His first non-soundtrack album in six years, 12 sees Japan's famed composer Ryuichi Sakamoto present a sonic diary of soundscapes. These soundscapes are not just the latest compilation of solo work since 2017's much more intricately produced async.

They are dreamy compositions sketched across Sakamoto's most recent two-and-a-half-year battle with cancer. The intimate, introspective album, released on January 17 via Milan Records, is the fifteenth in the Japanese composer's illustrious career, including Academy, BAFTA, and Grammy Awards.

Across its 12 tracks, each represented by a title of its recording date ranging from March 2021 to March 2022, 12 cannot help but be a meditation on mortality. Awash in introspective, minimal synthesizer, the album arrived on Sakamoto's 71st birthday. But despite the health limitations of a second cancer bout, Sakamoto has had a prolific and honoured past few months. Despite the announcement and release of 12, he was also the recipient of a full-on tribute album, To the Moon and Back. That album, which featured reworks of thirteen iconic Sakamoto tracks, featured a heavyweight lineup of collaborators paying tribute to the multi-hyphenate creative. Names like Thundercat, Blood Orange, Alva Noto, and Hildur Guðnadóttir feature. 

A few days later, Sakamoto also released a rare live performance, streamed from Tokyo's 509 Studio. That performance teased some of the sounds that were to come and was recorded at the early stages of the coronavirus pandemic. A moment of collective darkness before Sakamoto's ultimate battle with personal darkness would ensue. That performance, described as possibly his last, set the stage for the maximum impact of 12 and a meditation on those who seemingly have always been in our (cultural) lives.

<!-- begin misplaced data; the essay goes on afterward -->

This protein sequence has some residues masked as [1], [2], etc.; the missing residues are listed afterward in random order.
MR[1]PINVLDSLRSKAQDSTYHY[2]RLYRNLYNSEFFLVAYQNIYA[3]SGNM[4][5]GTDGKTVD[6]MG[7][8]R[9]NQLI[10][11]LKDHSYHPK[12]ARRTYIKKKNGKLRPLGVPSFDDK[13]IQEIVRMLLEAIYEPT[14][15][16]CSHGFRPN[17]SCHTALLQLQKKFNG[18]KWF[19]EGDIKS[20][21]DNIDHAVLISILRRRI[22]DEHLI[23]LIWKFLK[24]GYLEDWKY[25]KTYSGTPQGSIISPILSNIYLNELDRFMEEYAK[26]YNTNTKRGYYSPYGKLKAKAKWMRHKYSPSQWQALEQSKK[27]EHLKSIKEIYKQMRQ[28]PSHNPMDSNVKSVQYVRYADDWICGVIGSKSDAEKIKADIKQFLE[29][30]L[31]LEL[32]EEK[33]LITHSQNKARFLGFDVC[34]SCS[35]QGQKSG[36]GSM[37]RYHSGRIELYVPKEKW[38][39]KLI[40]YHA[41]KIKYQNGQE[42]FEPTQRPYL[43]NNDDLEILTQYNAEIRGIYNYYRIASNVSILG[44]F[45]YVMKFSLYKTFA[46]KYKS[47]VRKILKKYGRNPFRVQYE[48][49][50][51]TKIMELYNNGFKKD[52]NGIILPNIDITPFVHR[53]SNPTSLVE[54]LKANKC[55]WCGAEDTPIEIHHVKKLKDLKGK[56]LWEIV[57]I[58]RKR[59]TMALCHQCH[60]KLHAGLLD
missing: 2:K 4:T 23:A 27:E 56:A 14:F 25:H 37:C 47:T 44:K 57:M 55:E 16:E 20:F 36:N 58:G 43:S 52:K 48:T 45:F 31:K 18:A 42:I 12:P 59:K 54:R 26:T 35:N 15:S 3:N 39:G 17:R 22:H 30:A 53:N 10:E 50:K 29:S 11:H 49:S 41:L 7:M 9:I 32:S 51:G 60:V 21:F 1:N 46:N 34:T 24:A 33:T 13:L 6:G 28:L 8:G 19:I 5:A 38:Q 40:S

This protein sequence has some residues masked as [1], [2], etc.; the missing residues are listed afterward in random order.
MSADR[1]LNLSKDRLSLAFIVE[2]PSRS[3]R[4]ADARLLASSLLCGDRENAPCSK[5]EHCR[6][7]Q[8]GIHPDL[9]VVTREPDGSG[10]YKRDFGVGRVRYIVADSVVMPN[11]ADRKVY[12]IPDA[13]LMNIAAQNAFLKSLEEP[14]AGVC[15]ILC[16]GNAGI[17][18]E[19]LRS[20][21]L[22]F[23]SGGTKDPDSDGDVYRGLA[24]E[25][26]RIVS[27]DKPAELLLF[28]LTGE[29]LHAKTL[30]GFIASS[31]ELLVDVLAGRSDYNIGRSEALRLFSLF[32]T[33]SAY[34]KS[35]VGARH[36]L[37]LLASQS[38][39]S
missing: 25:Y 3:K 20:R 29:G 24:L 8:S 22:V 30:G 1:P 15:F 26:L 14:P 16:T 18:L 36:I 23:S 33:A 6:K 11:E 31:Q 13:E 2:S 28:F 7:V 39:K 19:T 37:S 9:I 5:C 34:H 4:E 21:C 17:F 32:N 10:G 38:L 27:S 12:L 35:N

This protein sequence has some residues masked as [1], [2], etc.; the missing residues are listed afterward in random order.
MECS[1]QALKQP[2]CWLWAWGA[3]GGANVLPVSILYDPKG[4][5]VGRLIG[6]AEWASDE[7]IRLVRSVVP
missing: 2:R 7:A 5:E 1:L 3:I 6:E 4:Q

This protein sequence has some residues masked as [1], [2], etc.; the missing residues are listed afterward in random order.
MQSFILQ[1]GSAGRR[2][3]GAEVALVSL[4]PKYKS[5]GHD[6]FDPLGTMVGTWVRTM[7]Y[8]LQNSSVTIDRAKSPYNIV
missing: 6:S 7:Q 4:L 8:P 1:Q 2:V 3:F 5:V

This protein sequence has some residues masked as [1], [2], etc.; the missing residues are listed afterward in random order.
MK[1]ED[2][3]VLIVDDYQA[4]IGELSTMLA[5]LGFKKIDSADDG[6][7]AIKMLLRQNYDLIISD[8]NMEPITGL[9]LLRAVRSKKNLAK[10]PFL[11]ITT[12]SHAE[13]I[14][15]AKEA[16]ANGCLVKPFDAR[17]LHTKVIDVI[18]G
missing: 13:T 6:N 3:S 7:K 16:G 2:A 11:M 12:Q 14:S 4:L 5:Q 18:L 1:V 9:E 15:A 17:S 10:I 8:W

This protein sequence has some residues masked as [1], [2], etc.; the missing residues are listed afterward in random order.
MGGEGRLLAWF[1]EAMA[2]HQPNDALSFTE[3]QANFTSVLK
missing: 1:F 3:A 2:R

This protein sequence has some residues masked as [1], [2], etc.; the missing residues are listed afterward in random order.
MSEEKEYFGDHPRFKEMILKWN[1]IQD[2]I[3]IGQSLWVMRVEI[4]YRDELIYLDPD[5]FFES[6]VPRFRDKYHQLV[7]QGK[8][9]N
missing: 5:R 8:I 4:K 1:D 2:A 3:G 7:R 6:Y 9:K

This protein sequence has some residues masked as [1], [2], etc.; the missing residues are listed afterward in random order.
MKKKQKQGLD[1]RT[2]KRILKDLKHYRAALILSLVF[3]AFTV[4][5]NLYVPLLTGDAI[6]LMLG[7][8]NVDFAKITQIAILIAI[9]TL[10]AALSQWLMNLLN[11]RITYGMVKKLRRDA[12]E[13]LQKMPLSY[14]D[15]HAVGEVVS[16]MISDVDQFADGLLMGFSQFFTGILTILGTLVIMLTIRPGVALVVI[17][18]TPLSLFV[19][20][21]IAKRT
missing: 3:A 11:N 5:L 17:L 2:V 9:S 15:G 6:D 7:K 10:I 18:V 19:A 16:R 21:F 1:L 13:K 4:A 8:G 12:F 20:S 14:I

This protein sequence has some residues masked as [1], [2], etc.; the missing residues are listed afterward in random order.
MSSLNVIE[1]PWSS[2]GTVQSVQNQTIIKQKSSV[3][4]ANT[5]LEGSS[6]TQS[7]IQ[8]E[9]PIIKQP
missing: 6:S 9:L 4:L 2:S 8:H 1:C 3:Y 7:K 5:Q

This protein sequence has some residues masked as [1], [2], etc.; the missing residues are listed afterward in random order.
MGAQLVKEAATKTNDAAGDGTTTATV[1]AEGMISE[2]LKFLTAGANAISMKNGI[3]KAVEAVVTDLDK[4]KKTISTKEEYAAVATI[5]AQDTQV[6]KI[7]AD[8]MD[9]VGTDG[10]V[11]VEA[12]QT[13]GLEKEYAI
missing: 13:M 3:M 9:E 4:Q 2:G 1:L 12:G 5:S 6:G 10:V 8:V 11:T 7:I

One thing that 12 is not is a morbid retelling of pain and death. Rather, it is a peer into the unknown. One where the unpredictable trajectory of terminal illness juxtaposes the natural fear of said unknown. It is both tempestuous and incalculable. The first days find themselves largely devoid of Sakamoto's distinct piano. From Day 1 roughly through Day 4, the gaping low-end soundscapes intercut the storms and calms of memory and mortality. By The fifth day (20220202), the mood darkens, albeit still barely a piano key in sight. Instead, a more Twin Peaks-esque drone emits. 

20220207 then introduces the keys and a subtle flatline while honing the album's remaining tracks into shorter, more tender compositions. One such composition is the album highlight and the only track denoted with something outside a simple date. 20220302 - sarabande - a dance, but for who? From here, 12 becomes a much lighter affair, drawing on the Sakamoto of old. Familiar and tightly composed.

It is impossible for any of those affected by terminal illness to know what they are going through. And, adding any analysis to creative work, healthy creators or not, also lies very much in the realm of the subjective. We can describe things as "mournful" or "hopeful", but perhaps "curiosity" best defines 12. Curiosity in the search, the search for life, the search for meaning, the search for legacy. The album closes with its only slip in chronology: a simple wind chime, a metaphysical reckoning with fate for those willing to traverse the grieving process.